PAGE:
Electrical problems?

I have this plops from my speakers during LP playback. They definately do not happen with CDs.
I believe that loud passages trigger these.
Also when I use the cueing in my ET2 tonearm sometimes there are these horrible noises, similar I believe to the plops during playback but in a raft mode as I move the cueing lever.
I have grounded the Teres motor pod to the middle socket in an electrical outlet, along with a wire to the grounding screw in the preamp (this ATC-1 Air Tight has a two prong connector without ground), even a wire to the metal axis of the vta adjusting lever in my ET2 tonearm. I have tried connecting and removing these for different combinations but this is not gone.
I also have a miniature tester for gounding from RadioShack to make sure that the grounds are correct in the outlets, and to cap it up I am now using a Monster 2000 power strip JUST to try to spot a solution to this problem and I believe that with the grounding improvement from using the tester and this power strip I have been able to reduce it but I am not sure and definatly not altogether.
Any advice will be greatly appreciated.
A5720828 d803 4dea a28b 4a8b29aa4207alanpiga
It sounds like somewhere (probably associated with the tonearm mechanism) there is a loose or intermittent ground connection. Does it sound sort of like the popping you get when you plug interconnects into your preamp while the volume level is up and the amp is on? (Well, we were all young and stooopid once!) You'll have to check your tonearm out carefully. Does this happen in one or both speakers (I'm wondering if it's the tonearm internal wiring or perhaps a cartridge lead or clip)
I have checked the cartridge clips and their connection appear to be allright. As far as the internal wire of the tonearm I haven't ventured to dissasemble it. I could try and use another arm wand and discard the wiring in the arm wand as the one causing the problem. Then I would have to open the pivot - the ET2 is a linear tracking arm. The disturbing sound that the speakers make can be similar to the change of interconnects when the sistem is on and set to the component being affected but then I am willing to state that at least there are two different types of sound. The other one that I have detected seems to have a pure electrical nature in that it is not a tap sound per se but instead has some variation in its development. Something interesting happened, that I tried to connect another amplifier and a second pair of speakers in another room but the power amplifier showed a current overload signal in theright channel and then the right channel got shut off, probably a fuse broke. I had a similar experience with this second amp but with another preamp but in that occassion the event involved cd playback therefore this second amp may have something wrong going in its right channel. What's interesting about this is that after its right channel got shut off I switched the preamp to monophonic operation and a continuos burst of sound started to come out of the speakers that wouldn't stop until I set up the preamp to stereo operation. Therefore there could be something wrong in the right channel some where in the L.P. system.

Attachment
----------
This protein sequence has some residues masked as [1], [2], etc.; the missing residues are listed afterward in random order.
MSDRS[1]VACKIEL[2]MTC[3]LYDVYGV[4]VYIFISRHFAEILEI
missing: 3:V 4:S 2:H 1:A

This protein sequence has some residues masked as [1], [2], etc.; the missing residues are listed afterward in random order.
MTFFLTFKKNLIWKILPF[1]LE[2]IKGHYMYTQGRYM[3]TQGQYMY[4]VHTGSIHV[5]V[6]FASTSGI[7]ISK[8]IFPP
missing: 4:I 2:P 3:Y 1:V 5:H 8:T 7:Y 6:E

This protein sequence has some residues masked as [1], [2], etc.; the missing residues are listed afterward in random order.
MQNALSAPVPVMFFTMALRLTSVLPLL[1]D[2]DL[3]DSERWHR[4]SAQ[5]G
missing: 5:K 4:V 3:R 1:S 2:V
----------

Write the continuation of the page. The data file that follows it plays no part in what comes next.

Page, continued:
I don't know if it's relevant to your noise, but how did you ground the Teres motor pod at the motor end? Grounding the case does not ground the motor.

There was a discussion of this recently on the Teres discussion forum. Chris Brady chimed in to offer an effective method. I'm afraid I don't remember the details, so I'd urge you to join that forum if you haven't already. The discussion would be in the archives, no more than two weeks ago.

I spoke to Chris at Teres and his suggestion is to connect the wire from the screw at the bottom of the table which I believes connects the bearing to the power adapters ground.
But he suggested that it may not be possible to eliminate the static building up from the platter altogether. He also suggested me to use silk thread instead of the rubber band that I am using. I am getting some in a few days and I will see if it has any effect in the static build up. The most upsetting situation would be if this static build up has an effecr in the second amp that I want to install and then I won't be able to install it, due to current overload of right channel as the amp signaled and then got shut off, as I metioned in the former post.
Connecting the cable from the bottom of the turntable at the bearing to the power adapter's ground terminal didn't help eliminate the hum. The system is humming as hell when switched to phono stage; once when opening the bedroom door there was a static discharge and it telegraphed as a poping sound from the speaker. Any ideas?
This is new:
When the tip of the neddle touches the platter you hear noise. A new noise. It clearly goes away when you lift the neddle from the platter. Or the record. Basicaly, the grounding of the turntable I think has been done. There is a wire going from the bottom of the turntable at the button of the spindle that goes into the ground connector or the power adapter of the motor of the turntable. I heard that this is what should be done. Therefore, i think that the case is lost. For as long as I keep this equipment combination, I will have to live with noise. Ironic.